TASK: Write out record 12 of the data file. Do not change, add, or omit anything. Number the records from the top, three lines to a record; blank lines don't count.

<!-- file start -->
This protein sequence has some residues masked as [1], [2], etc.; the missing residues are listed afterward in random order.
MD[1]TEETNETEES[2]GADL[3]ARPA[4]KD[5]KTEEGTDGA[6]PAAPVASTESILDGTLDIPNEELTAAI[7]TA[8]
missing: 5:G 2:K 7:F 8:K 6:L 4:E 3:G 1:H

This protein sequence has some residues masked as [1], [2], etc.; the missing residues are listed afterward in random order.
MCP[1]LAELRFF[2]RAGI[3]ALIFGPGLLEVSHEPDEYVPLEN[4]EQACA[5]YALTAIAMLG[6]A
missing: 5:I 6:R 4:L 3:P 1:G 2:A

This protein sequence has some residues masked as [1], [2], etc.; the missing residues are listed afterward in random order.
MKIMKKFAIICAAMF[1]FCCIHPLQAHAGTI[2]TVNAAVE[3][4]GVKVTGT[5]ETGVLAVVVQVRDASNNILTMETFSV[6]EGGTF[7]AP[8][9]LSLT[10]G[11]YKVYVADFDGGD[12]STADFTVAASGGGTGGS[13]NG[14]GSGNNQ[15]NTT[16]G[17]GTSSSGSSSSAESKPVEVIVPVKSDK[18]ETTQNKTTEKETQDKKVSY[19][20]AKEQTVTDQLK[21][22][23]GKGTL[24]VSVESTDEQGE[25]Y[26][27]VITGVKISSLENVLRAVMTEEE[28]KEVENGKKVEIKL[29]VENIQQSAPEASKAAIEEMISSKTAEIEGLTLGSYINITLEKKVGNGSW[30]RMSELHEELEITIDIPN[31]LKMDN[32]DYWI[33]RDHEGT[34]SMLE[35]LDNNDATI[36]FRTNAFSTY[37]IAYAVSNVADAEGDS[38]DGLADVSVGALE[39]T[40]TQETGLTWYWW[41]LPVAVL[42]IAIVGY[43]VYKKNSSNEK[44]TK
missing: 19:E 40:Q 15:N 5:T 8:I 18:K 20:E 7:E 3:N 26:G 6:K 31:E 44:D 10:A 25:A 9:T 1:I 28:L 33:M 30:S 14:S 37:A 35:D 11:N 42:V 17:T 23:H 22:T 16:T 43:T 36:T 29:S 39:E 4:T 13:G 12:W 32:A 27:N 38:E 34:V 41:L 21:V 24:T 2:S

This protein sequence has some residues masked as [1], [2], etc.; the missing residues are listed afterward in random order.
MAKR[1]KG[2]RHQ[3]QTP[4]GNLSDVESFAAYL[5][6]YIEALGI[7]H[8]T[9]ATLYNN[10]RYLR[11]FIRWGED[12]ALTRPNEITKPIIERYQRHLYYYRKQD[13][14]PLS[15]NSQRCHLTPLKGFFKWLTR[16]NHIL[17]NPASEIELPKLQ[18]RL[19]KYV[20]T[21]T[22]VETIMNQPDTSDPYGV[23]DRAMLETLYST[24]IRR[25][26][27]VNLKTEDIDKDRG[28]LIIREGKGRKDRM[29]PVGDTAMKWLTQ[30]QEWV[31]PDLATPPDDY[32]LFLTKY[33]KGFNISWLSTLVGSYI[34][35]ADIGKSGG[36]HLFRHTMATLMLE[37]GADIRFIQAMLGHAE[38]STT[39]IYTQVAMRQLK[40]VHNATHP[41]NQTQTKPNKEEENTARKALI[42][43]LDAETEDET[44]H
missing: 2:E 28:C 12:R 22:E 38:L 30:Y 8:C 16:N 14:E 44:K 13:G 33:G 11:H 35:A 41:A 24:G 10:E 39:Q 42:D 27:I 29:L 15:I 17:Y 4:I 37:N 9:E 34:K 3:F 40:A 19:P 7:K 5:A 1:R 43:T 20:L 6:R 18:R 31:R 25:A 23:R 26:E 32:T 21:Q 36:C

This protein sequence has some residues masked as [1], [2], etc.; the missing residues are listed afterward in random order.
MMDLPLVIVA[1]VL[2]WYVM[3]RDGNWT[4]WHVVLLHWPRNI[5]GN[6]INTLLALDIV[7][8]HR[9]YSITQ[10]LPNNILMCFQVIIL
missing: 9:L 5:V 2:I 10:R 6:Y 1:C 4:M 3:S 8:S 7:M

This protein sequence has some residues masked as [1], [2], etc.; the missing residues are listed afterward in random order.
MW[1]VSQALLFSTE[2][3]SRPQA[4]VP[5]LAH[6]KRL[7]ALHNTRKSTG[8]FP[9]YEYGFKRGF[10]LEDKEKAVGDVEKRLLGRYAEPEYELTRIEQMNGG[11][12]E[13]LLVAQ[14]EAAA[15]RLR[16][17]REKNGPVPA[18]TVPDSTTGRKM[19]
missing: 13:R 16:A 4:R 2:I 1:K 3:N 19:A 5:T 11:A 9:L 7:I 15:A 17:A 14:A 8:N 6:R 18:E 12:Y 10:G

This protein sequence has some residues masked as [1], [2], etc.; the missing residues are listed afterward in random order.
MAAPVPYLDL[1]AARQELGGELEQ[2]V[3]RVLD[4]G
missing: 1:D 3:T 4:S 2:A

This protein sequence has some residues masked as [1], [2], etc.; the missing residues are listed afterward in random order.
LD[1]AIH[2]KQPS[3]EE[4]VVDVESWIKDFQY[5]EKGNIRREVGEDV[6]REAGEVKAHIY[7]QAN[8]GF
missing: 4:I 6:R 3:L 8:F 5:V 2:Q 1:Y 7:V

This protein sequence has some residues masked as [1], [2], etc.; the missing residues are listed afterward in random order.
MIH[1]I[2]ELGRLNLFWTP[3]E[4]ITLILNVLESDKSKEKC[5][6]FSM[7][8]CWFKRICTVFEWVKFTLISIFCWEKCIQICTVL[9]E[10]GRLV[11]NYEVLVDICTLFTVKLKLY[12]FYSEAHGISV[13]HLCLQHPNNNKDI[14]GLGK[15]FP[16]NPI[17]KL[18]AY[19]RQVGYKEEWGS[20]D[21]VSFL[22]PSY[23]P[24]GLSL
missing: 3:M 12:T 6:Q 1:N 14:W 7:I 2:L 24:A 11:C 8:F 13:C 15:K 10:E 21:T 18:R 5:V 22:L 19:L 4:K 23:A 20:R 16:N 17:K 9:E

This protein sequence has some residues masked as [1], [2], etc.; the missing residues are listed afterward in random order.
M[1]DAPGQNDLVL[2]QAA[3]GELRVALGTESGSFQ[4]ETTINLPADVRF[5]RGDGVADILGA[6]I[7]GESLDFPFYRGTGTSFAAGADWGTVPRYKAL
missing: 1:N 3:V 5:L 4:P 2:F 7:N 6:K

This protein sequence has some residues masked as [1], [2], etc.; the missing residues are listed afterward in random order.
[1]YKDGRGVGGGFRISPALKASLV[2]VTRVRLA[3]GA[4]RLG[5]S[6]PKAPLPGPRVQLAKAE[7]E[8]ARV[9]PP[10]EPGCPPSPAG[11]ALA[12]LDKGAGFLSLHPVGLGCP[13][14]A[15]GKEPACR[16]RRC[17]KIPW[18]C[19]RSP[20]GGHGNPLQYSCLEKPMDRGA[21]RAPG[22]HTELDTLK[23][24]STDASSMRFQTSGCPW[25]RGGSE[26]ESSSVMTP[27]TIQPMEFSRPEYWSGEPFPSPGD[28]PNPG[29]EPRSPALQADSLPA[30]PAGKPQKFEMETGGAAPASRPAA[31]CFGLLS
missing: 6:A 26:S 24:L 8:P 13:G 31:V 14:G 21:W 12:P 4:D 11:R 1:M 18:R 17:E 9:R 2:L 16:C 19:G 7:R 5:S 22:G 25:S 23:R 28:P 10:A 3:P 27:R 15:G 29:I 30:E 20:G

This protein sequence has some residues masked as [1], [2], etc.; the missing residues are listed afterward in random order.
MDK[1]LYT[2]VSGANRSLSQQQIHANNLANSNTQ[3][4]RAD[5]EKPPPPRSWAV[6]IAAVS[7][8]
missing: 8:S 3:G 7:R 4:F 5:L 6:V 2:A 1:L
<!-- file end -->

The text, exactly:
This protein sequence has some residues masked as [1], [2], etc.; the missing residues are listed afterward in random order.
MDK[1]LYT[2]VSGANRSLSQQQIHANNLANSNTQ[3][4]RAD[5]EKPPPPRSWAV[6]IAAVS[7][8]
missing: 8:S 3:G 7:R 4:F 5:L 6:V 2:A 1:L